For Jessica Gwozdz, a professional photographer and mother of two, Flickr was a blessing. It allowed her to share photos of her children, Grace and Henry, with distant, tech-averse relatives for whom a username and password would have been too great an obstacle. It even allowed potential clients to freely browse her gallery.
Then a friend sent her an e-mail message with the kind of subject line no parent cares to read: “Oh no — it’s Gracie.”
The message contained a link to Orkut, a social networking site popular in Brazil. Someone had created a fake profile, using headshots of Mrs. Gwozdz’s 4-year-old daughter.
“They gave her a fake name, Melodie Cuthbert, and a relationship status that said she was interested in making friends and dating men,” Mrs. Gwozdz recalled in a recent telephone interview. Other Orkut members had given the profile a “sexy” rating of two and a half hearts.
The discovery turned out to be little more than a gut-churning prank. According to a Flickr spokeswoman, young teenage girls in Brazil were copying children’s pictures from the photo-sharing site to create “paper doll” profiles, then giving each other “sexy” ratings depending on the quality of their work.
Mrs. Gwozdz contacted Flickr and Orkut, which deleted the profiles. And Mrs. Gwozdz has now taken advantage of Flickr’s privacy settings. But to this day she occasionally gets e-mail messages to her Flickr account from strangers saying things like “family very beautiful” and “I would ask you, let me use the photos of his daughter.”
Such is the stuff of parents’ nightmares in the social networking age, when Facebook is rapidly taking the place of the baby book. Young parents are flooding photo-sharing and social networking sites — Snapfish, Twitter, YouTube, even Match.com — with images of their children dancing, singing and bathing.
Not everyone is sure that all that sharing is such a good idea. Several groups on Facebook rail against people posting children’s photos. On Parenting.com, the editor, Susan Kane, says the debate “is constantly going on.” And on blogs, school listservs and at kitchen tables, the argument flares: should young children’s photos be shared online?
Just consider these recent postings on UrbanBaby.com and Momversation.com, two discussion sites for young mothers:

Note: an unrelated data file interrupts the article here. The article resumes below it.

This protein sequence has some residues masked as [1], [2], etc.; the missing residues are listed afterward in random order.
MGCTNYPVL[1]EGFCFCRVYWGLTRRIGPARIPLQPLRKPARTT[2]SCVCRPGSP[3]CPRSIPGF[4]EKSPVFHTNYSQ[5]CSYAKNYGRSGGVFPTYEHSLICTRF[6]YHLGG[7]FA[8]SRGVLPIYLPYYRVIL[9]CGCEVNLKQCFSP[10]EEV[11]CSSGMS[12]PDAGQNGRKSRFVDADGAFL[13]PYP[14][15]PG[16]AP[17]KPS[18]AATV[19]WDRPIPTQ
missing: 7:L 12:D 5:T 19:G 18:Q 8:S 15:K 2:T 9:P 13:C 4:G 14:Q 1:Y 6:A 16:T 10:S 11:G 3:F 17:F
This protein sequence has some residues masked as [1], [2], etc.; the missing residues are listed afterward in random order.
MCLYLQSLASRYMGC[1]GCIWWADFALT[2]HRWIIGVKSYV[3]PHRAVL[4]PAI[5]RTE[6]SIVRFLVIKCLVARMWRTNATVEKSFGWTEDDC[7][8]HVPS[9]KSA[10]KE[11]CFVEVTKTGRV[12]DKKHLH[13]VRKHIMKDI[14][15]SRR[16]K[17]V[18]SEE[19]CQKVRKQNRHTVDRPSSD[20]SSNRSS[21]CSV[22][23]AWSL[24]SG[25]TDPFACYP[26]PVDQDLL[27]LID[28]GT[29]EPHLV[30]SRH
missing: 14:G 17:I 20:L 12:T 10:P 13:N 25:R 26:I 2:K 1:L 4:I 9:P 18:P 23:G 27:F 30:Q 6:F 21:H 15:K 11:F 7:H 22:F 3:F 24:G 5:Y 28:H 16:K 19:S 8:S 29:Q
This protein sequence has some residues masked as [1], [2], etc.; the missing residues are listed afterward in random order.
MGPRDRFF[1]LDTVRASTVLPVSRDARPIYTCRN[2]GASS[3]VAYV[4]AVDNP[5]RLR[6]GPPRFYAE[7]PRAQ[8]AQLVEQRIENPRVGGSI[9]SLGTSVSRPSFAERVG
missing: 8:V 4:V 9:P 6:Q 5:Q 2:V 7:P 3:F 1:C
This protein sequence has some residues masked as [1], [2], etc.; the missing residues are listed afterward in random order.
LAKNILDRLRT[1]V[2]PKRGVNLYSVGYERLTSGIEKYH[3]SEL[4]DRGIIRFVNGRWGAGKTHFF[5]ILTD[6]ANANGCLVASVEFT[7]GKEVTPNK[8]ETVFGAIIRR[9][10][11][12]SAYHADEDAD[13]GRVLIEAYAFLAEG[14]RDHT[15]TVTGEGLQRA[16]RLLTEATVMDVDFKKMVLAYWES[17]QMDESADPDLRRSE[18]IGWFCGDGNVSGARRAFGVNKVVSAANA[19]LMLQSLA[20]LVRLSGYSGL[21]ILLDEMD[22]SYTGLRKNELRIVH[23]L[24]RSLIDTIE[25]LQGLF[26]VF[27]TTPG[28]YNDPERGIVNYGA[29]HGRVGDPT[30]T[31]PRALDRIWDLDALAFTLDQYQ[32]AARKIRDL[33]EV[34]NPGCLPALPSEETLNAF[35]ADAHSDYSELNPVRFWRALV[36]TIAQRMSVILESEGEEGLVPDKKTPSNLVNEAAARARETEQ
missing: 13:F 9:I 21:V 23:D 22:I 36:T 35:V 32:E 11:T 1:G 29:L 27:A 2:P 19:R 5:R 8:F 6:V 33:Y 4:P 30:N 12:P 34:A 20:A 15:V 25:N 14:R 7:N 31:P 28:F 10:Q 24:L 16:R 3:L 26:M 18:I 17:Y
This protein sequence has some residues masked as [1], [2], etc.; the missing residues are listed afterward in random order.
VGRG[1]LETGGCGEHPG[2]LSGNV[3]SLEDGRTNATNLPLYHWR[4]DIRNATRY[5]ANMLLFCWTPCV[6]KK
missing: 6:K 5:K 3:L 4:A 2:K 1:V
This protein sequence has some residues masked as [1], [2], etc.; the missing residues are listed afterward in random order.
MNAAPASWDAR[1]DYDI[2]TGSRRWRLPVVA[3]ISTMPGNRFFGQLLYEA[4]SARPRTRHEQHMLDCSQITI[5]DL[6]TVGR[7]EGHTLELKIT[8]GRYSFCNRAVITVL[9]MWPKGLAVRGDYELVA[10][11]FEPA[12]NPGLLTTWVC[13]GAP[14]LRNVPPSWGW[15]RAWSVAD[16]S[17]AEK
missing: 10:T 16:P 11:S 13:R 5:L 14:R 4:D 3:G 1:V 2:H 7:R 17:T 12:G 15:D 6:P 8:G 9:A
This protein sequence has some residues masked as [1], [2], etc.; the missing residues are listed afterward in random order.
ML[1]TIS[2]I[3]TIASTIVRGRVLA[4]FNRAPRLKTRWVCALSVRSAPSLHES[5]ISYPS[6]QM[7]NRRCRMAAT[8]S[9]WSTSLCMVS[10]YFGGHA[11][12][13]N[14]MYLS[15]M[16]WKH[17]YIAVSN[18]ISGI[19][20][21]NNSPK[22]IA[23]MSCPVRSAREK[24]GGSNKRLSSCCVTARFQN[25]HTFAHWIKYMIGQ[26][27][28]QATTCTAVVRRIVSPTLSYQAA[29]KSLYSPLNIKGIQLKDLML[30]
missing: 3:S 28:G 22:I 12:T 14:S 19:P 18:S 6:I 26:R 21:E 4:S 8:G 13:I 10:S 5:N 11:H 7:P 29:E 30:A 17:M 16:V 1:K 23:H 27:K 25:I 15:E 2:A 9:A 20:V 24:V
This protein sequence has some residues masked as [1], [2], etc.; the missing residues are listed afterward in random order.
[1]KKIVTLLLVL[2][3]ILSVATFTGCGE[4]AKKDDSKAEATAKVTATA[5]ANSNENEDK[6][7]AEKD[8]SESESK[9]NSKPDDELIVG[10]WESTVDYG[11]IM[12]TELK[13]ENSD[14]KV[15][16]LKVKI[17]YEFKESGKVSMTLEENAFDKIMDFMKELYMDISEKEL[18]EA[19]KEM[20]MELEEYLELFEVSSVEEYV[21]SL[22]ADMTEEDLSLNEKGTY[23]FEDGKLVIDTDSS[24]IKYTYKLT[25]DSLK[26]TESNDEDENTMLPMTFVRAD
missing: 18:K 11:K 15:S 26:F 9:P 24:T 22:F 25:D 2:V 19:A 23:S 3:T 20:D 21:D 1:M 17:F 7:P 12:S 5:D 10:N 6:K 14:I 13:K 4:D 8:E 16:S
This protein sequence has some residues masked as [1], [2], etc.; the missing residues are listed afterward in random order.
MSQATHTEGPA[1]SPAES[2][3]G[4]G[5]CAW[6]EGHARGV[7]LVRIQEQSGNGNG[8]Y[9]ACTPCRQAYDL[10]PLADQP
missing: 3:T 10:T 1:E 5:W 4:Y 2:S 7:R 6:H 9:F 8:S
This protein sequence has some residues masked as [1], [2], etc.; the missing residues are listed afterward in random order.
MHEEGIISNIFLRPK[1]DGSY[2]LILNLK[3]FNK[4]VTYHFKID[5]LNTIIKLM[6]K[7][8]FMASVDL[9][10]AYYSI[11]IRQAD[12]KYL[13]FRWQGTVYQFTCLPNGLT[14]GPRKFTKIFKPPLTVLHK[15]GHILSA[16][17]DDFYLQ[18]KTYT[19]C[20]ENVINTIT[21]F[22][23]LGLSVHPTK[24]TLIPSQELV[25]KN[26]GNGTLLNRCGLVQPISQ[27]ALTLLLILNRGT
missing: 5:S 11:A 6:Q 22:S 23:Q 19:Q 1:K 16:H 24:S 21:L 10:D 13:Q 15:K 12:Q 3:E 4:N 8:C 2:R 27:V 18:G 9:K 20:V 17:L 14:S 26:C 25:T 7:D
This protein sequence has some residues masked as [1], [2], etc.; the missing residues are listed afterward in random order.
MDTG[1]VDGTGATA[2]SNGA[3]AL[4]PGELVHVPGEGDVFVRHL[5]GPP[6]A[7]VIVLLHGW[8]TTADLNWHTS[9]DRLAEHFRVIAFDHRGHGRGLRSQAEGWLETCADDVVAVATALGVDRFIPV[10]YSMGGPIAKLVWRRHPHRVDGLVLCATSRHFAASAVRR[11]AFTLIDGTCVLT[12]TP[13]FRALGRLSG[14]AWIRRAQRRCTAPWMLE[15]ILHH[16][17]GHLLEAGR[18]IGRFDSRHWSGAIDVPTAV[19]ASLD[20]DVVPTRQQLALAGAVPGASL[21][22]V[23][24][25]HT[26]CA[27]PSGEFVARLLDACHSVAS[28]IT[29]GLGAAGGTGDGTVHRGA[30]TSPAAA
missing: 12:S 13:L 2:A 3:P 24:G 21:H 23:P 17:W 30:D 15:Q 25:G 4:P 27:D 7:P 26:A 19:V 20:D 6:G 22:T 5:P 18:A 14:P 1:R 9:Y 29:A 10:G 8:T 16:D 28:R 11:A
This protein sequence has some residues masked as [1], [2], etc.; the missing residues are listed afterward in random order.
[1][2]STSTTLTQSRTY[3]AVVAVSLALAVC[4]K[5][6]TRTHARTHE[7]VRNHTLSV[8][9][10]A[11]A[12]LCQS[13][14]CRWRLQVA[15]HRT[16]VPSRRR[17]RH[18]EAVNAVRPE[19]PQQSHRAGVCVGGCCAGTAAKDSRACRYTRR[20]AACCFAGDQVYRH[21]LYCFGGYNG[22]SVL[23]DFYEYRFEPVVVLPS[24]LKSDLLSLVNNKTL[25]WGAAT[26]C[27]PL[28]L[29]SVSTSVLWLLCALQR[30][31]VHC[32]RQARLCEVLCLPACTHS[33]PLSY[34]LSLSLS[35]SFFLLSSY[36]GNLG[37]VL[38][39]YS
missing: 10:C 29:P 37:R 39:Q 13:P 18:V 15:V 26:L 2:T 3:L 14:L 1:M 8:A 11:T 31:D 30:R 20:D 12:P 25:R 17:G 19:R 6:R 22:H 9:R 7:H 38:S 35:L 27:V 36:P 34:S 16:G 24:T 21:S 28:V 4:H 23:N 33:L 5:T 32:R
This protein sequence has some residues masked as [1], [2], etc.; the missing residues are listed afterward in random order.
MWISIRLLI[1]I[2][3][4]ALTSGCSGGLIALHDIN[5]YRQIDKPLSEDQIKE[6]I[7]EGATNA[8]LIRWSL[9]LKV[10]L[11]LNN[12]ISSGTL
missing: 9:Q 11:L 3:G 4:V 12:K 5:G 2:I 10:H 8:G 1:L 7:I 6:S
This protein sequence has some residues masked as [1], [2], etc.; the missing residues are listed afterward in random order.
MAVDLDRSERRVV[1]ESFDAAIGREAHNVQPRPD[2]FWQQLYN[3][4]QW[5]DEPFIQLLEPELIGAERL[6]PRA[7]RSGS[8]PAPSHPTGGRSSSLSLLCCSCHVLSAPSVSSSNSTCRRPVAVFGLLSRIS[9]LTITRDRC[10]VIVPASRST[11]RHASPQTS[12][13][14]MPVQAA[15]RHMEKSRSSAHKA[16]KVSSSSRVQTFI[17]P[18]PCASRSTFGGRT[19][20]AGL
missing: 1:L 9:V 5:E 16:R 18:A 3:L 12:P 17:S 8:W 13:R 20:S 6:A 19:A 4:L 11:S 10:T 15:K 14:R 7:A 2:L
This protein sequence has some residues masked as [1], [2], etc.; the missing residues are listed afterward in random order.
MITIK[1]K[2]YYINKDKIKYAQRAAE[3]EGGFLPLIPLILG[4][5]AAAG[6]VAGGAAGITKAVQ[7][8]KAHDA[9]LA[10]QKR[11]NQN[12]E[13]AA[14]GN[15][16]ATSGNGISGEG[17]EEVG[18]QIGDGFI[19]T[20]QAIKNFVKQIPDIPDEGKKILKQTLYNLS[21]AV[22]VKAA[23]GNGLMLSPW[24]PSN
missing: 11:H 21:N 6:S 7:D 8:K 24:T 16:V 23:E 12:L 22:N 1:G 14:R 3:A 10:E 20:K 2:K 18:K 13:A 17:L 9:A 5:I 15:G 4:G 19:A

“You should not have any photos of your children on the Internet at all!”
“They’re 3 years old, it’s not that big a deal.”
“If you want to post pictures of my kids online, you’d better ask me first (so I can say no!)”
“Why were they naked?”
Like other parental debates — whether to spank or when to let children travel alone — the issue tends to divide parents into two familiar camps: the vigilant and the laissez-faire. Some parents want to protect their children from what is unlikely but still tragically possible. Others say children will do best when learning to live with the realities of the Web.
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Squashed in the middle are parents who impose their own haphazard rules: Only post on password-protected sites. Leave out names. Yes to Flickr, no to YouTube. And for heaven’s sake, no bathtub photos.
Parents are grappling with what is safe, and what fears are irrational. As with most debates about child safety, the risks are not as severe as many imagine. But neither is posting photos online as safe as many assume.
Elizabeth Hunter, a blogger from Arlington, Mass., frequently posts pictures of her 2-year-old daughter on her site. To her, it’s a matter of living with the reality of the Web.
“Hundreds of kids die in swimming pools every year, but we don’t shut down all the pools,” she said. “We teach kids how to swim.”
“I don’t put up pictures of her completely naked or ones that show her genitalia, obviously, but I have shown pictures of her in the bathtub,” she added. “Sure, people can probably figure out where she is and stalk her, but child abductions from strangers are such strange occurrences, really.”
Rebecca Woolf, a Los Angeles-based writer, uses her children’s real names on her site, and shows their faces. But she said in an interview, “I wouldn’t even post a picture of my son from behind if he were naked.”
It’s not always easy to know what’s the right thing to do. “I feel conflicted about it,” she said. “People have said to me, ‘Oh, you’re exploiting your kids.’ But the medium is so new, none of us know what is going to happen.”
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